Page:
One of the finest writers of short mystery stories is Robert Barnard, who recently published Rogue’s Gallery, the third collection of his short stories to have appeared over the years. Single-author story collections are rare, and it’s a real tribute to both author and publisher (Allison & Busby) that this enjoyable gathering has made it into hard covers.
In these stories, Bob pokes fun at some of his favourite targets – Tory politicians, members of the Royal Family (with special reference here to the marriage of Charles and Diana) and religion. “Sins of Scarlet”, a story set in the Vatican, won the CWA Short Story Dagger in 2006, a source of particular pleasure to me, as it had originally featured in a CWA anthology that I edited.
A couple of the other stories here also featured in CWA collections, although Bob’s most recent story, “Just Popped In”, which appears in Guilty Consciences, was not available. One of the most interesting stories, “The New Slavery”, deals with an important yet under-discussed topic – the way grandparents may be exploited as no-cost child-minders by their own children. It’s clear from the story what Bob’s own views are.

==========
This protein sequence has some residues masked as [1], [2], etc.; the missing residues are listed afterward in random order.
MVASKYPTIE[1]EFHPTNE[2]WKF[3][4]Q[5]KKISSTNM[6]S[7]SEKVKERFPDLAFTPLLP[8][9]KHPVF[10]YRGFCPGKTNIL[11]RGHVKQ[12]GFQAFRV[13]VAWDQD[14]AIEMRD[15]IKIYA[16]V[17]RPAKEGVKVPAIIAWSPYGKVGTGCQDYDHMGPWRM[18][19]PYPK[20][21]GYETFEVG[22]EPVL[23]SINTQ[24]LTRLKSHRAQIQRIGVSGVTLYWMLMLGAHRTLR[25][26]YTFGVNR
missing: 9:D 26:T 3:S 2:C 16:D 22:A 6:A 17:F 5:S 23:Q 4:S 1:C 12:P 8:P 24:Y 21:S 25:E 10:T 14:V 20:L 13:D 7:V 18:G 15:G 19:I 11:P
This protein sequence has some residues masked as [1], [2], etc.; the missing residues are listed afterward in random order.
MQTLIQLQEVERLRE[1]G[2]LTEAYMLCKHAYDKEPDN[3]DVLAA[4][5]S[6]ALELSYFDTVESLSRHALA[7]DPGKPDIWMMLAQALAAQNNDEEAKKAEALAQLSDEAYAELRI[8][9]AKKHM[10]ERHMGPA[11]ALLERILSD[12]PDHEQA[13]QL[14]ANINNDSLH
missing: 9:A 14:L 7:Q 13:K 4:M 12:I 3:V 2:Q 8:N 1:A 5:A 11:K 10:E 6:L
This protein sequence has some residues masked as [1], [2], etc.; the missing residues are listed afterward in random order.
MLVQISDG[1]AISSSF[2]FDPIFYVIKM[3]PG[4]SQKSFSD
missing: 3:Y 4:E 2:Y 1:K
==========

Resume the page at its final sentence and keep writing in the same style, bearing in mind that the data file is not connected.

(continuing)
I’m a long-time admirer of Bob Barnard’s work, and a few weeks ago I had the pleasure of visiting him, and his wife Louise, at their home in Armley, Leeds. One of the outcomes will be an article about his career for the US magazine “Mystery Scene”. He’s one of the wittiest of writers, and if you are a Christie fan, I can also recommend his excellent study of the Queen of Crime, A Talent to Deceive.